Demand for Nurses with Advanced Degrees Boosts Needs for More Qualified Nursing Educators
AURORA, CO – Education has always been the key to career advancement in nursing. But now, as hospitals around the country require more advanced degrees and prefer to hire only nurses with BSNs, a nurse’s career depends on advanced education.
“The growing demand for bachelor’s degrees is in response to the increasingly complex healthcare system and the increased role that nurses play. The need for educated nurses with critical thinking skills is more important than ever before to provide better patient care for improved patient outcomes,” says Judy Burckhardt, Ph.D., MAEd, MSN, RN, professor and dean, Nursing and Healthcare Programs at American Sentinel University.
In 2010, the Institute of Medicine called for 80 percent of the nursing workforce to have bachelor’s degrees by 2020. This was based on findings that showed hospitals with a higher proportion of BSN nurses scored higher on important indicators of overall quality of care.
This need has resulted in a surge in enrollment of practicing nurses in online RN to BSN (Bachelor of Science, Nursing) programs. Fueled by the growth of online courses and drawn by the prospect of well-paying jobs, enrollment in such programs is almost 90,000, up from fewer than 30,000 a decade ago, according to the American Association of Colleges of Nursing.
American Sentinel University has seen its enrollments increase significantly over the last three years. The University offers a CCNE-accredited, online RN to BSN program designed for registered nurses (newly licensed and veteran healthcare professionals) to increase their knowledge and skills and improve the care that they provide to patients and clients.
“With the current and anticipated economic pressures on the healthcare system, the most valuable nurses are those who have practical experience and the academic preparation needed to be successful in today’s complex healthcare environment. We are already seeing healthcare organizations require their nurses to have a bachelor's or higher degree in nursing,” says Dr. Burckhardt.
Nurses are also encouraged to earn advanced degrees, such as a master of science in nursing with a specialization in the areas of nursing education, management, executive leadership, infection prevention and control, case management, and informatics.
The American Association of Colleges of Nursing attributes the lack of BSN-prepared nurses to the fact that many baccalaureate programs can’t find enough qualified instructors; schools turn away tens of thousands of qualified applicants every year.
To help solve the need for qualified nurse educators, American Sentinel University designed one of the industry’s first online Doctor of Nursing Practice, (DNP) Educational Leadership Specialization degrees specifically to foster the advanced practice of leadership in the nursing education setting.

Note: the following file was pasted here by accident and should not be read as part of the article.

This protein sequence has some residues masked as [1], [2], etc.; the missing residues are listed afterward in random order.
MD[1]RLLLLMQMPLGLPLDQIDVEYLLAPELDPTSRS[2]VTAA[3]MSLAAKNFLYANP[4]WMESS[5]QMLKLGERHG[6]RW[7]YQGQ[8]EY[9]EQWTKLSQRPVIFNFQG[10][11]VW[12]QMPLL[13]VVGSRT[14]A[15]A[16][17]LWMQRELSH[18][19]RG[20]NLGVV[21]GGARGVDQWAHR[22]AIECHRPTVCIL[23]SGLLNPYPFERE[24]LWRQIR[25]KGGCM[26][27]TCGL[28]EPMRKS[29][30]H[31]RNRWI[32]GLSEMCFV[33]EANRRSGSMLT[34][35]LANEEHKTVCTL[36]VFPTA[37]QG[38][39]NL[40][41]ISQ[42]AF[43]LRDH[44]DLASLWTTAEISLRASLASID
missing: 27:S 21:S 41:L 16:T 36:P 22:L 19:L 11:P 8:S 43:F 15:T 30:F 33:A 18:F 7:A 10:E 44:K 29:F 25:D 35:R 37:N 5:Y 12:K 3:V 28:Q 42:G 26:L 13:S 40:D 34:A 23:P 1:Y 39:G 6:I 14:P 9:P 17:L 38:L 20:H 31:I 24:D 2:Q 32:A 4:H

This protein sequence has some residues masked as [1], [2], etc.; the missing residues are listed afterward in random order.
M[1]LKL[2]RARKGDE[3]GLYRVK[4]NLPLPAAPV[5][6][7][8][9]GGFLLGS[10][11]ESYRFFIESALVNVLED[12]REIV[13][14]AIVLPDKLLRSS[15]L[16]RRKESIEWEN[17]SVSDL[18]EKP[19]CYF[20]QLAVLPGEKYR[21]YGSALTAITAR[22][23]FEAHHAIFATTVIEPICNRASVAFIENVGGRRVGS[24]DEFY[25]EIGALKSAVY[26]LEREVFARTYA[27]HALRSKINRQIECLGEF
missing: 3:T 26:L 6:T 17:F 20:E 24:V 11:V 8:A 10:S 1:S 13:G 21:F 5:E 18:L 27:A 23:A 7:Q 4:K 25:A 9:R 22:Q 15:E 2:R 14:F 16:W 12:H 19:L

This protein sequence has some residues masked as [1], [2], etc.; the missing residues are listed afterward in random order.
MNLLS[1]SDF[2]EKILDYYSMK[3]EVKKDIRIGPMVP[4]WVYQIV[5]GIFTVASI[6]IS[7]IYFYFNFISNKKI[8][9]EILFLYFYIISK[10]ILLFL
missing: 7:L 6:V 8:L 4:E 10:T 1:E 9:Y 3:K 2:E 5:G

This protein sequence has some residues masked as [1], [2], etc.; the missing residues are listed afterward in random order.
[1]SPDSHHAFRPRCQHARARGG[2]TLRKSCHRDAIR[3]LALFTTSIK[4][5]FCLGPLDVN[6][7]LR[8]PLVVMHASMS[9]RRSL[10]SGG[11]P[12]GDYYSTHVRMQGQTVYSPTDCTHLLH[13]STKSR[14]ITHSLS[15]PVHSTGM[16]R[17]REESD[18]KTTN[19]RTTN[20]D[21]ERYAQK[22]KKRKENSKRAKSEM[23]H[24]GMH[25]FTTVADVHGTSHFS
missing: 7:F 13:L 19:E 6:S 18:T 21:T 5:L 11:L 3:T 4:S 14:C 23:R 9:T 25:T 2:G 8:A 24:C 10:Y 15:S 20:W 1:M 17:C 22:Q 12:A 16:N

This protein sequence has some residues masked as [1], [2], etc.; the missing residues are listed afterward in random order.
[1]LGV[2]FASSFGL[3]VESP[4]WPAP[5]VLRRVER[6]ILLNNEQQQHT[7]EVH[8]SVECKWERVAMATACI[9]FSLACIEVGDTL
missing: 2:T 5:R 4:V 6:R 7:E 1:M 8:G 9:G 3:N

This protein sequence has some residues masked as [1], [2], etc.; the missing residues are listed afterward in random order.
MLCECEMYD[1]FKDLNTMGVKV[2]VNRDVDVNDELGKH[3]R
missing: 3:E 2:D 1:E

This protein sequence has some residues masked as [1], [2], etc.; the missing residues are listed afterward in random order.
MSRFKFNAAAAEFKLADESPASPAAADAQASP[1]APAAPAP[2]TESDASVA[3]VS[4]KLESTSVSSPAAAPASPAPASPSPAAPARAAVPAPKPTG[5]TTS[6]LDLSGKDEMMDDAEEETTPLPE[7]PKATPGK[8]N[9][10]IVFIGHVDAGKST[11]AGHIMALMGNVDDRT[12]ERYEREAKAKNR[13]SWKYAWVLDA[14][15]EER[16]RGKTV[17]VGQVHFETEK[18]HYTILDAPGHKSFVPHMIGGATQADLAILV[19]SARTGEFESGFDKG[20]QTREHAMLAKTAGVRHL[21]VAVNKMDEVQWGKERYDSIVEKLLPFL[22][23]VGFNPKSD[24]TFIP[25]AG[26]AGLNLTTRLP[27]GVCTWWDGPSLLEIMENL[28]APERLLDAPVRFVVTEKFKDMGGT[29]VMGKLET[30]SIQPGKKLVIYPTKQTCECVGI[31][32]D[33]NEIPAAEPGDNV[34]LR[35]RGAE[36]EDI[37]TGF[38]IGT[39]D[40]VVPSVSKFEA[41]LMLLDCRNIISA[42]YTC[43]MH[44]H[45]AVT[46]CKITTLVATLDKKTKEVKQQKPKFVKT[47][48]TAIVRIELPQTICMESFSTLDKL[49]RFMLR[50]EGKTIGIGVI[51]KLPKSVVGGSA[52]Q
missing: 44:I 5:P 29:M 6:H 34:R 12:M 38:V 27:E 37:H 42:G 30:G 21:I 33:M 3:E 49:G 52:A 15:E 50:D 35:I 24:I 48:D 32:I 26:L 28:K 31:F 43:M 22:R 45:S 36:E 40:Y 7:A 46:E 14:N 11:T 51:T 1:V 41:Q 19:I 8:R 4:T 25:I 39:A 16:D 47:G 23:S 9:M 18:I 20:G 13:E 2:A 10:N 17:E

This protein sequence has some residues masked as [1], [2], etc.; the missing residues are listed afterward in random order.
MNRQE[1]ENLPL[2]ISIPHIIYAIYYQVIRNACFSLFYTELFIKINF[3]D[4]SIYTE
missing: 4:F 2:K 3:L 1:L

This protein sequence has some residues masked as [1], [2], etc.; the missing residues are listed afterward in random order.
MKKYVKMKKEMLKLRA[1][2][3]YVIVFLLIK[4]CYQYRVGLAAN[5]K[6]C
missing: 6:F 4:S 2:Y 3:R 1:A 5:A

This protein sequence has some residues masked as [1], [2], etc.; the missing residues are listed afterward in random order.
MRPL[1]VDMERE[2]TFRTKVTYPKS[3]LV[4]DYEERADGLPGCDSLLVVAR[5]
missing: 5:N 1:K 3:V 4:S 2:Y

“Our DNP, educational leadership specialization program prepares academic nurse leaders to create and deliver new models of teaching and learning to meet the contemporary needs of the nursing workforce,” says Dr. Burckhardt.
As the role of nursing deans and academic program directors of nursing education expands, traditional teaching models do not prepare these professionals with the contemporary executive skills required today, including developing long-range strategic plans, building alliances and executing joint ventures.
“American Sentinel’s DNP, educational leadership specialization provides today’s nursing academic leaders with the skills they need to be effective in transforming nursing education and, in turn, the nursing profession,” adds Dr. Burckhardt. “Our DNP program appeals to nursing deans and academic program directors because a traditional Ph.D. is research-based, not practice-based, and Ed.D. programs may not include the elements unique to nursing education.”
Given the high stakes of a nurse’s job and the influence a nurse has on patient care decisions, nurses with bachelor’s and graduate degrees are better prepared to provide the critical decision-making that patients require. They also become more effective members of the patient care team and will become tomorrow's nursing leaders.
Learn more about American Sentinel University’s CCNE-accredited online RN to BSN program at www.americansentinel.edu/health-care/rn-to-b-s-nursing or online Doctor of Nursing Practice, educational leadership specialization program at www.americansentinel.edu/health-care/dnp-educational-leadership or call 866/922-5690
About American Sentinel University
American Sentinel University delivers accredited online degree programs in nursing (BSN, MSN and DNP) and healthcare management (MBA Healthcare, M.S. Information Systems Management and M.S. Business Intelligence and Analytics). Its affordable, flexible bachelor’s and master’s nursing degree programs are accredited by the Commission for the Collegiate Nursing Education (CCNE), of One Dupont Circle, NW, Ste. 530, Washington, DC, 20036. The DNP program is accredited by the Accreditation Commission for Education in Nursing (ACEN) of 3343 Peachtree Road NE, Ste. 850, Atlanta, GA, 30326. The university is accredited by the Distance Education Accrediting Commission, DEAC, 1101 17th Street NW, Suite 808, Washington, DC, 20036, 202/234-5100, www.deac.org.